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Magness, P. Coining Neoliberalism: Interwar Germany and the Neglected Origins of a Pejorative Moniker. Journal of Contextual Economics – Schmollers Jahrbuch, 141(3), 189-214.
Magness, Phillip W. "Coining Neoliberalism: Interwar Germany and the Neglected Origins of a Pejorative Moniker" Journal of Contextual Economics – Schmollers Jahrbuch 141.3, 2021, 189-214.
Magness, Phillip W. (2021): Coining Neoliberalism: Interwar Germany and the Neglected Origins of a Pejorative Moniker, in: Journal of Contextual Economics – Schmollers Jahrbuch, vol. 141, iss. 3, 189-214, [online]


Coining Neoliberalism: Interwar Germany and the Neglected Origins of a Pejorative Moniker

Magness, Phillip W.

Journal of Contextual Economics – Schmollers Jahrbuch, Vol. 141 (2021), Iss. 3 : pp. 189–214

1 Citations (CrossRef)

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Phillip W. Magness, Senior Research Fellow, American Institute for Economic Research, Great Barrington, MA.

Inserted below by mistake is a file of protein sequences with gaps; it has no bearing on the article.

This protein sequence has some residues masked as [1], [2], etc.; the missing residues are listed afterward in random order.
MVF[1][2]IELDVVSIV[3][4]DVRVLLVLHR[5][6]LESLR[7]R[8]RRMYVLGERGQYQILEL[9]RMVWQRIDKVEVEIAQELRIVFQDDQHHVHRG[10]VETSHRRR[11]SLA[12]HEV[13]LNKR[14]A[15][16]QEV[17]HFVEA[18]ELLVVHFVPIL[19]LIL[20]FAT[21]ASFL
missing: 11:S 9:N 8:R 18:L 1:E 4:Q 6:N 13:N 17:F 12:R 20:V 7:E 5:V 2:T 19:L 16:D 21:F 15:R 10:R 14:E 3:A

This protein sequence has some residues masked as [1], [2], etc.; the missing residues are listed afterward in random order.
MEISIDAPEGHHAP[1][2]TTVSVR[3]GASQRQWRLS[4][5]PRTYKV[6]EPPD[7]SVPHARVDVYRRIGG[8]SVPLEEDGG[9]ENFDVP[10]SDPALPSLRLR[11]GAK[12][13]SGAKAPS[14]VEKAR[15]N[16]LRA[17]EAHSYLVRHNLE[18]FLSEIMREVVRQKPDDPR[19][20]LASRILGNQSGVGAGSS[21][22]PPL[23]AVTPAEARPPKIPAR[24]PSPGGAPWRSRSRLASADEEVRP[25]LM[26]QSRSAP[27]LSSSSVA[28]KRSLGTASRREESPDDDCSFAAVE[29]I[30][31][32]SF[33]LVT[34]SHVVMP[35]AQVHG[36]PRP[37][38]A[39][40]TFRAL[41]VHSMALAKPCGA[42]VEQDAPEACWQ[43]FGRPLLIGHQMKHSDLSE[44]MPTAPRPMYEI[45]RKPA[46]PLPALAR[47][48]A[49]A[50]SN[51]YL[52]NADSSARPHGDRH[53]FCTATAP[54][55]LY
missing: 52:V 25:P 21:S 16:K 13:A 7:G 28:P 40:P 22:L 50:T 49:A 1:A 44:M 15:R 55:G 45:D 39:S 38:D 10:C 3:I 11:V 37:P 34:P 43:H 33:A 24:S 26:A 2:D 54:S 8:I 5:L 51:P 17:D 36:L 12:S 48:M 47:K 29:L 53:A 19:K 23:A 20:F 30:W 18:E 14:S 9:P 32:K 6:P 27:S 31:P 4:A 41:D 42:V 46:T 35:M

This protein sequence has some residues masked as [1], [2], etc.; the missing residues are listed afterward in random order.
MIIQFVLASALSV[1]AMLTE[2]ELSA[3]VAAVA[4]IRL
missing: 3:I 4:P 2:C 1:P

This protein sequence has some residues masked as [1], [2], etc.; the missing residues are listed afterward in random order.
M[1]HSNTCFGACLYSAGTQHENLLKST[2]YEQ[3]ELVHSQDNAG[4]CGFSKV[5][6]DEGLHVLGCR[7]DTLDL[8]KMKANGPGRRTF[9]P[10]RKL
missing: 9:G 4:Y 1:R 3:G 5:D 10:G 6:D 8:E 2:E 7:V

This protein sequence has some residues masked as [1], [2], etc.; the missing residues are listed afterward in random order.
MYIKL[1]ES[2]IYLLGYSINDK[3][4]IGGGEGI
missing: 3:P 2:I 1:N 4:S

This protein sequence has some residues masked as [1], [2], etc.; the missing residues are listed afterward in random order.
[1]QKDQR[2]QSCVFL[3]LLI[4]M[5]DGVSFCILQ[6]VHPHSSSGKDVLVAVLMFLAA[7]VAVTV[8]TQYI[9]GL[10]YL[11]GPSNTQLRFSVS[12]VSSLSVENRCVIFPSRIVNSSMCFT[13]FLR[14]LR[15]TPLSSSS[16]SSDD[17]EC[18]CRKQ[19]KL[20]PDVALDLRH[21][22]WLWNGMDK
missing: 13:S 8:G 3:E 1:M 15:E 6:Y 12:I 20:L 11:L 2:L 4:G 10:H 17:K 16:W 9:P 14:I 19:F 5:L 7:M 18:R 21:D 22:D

Cited By


    Kolev, Stefan

    Journal of the History of Economic Thought, Vol. 46 (2024), Iss. 2 P.288 [Citations: 2]


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Widespread use of the term “neoliberalism” is of surprisingly recent origin, dating to only the late 20th century. The “neoliberalism” literature has nonetheless settled on an origin story that depicts the term as a self-selected moniker from the 1938 Walter Lippmann Colloquium. This paper challenges the 1938 origin, positing an earlier adoption of the term by Marxist and fascist political writers in 1920s German-language texts. These writers used “neo/neu-liberalismus” as a derisive moniker for the “Marginal Utility School,” then anchored at the University of Vienna. Definitional commonalities link this earlier use to pejorative deployment of the term in the present.